Friday, 5 March 2010

A Brief Look At Genetic Algorithms

This post is sort of a continuation of my work on natural selection and evolution as a tool for image compression. Genetic algorithms are an extremely interesting area of study, and over the next few weeks I'll be exploring the kinds of things that can be achieved in the field using actionscript and the flash player. Genetic algorithms are being used to evolve some of the most advanced robots in the world, as well as being used in route finding and compression applications.

So what is a genetic algorithm? In a nutshell it is a computational technique through which solutions to optimization problems can be found. It is an evolutionary method that can be compared to the way evolution and natural selection work in the biological world. A genetic algorithm requires two things to work, a genetic representation of the thing you are trying to evolve, and what is known as a fitness function to compare your genes against.

Lets take the example found in the video below (click the image and it should start up):

Each creature is represented by a set of genetic data. This determines everything about that creature, how big it is, where it has joints, any muscles it might have and how it decides to use them and so on.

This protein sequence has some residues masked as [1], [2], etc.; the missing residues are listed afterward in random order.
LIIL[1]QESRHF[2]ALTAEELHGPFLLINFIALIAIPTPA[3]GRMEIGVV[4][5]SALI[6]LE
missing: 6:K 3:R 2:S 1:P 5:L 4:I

By comparing the phenotype (the physical outcome of the genes) to a fitness function, we are able to determine how suited a certain version of the creature is to performing a certain task. Examples of fitness functions include the ability to swim fast, the ability to jump, or the ability to win in a game of football.

Currently there is no evolution going on at all, so we need to introduce random mutations in the genetic data. You should be able to see that a random mutation might cause a creature to be more effective at carrying out the fitness function, if it is we can stick to the new set of genes, otherwise lets go back to the original.

In my program to evolve an image from a few polygons the fitness function was the similarity to the comparison image.

So now that we've discussed computational genetics briefly, how am I going to work this all into a flash project. The first issue is creating a physical world in which my creatures can evolve. Clearly I don't have the computational power to test millions of creatures in 3D with a 3D physics engine, so that isn't an option. I have decided to stick with a simple 2D Verlet Integration based particle engine with constraints and muscles (no line-line or polygon-polygon collisions) and see what happens.

I am quite excited about seeing where this one is going to go, so stay tuned!


  1. i am an Indian working on GA (in Artificial creativity) .was Glad to see yr work. trying to use GA for TSP in C++ .any suggestions

  2. Hi Harsh,
    I've just had a look at the TSP as well, and seems a good start, looking at ant behaviour. This doesn't really use GAs but its an interesting paper on a nature-like approach to solving the TSP...
    Let me know how your work goes!

  3. I, of course, a newcomer to this blog, but the author does not agree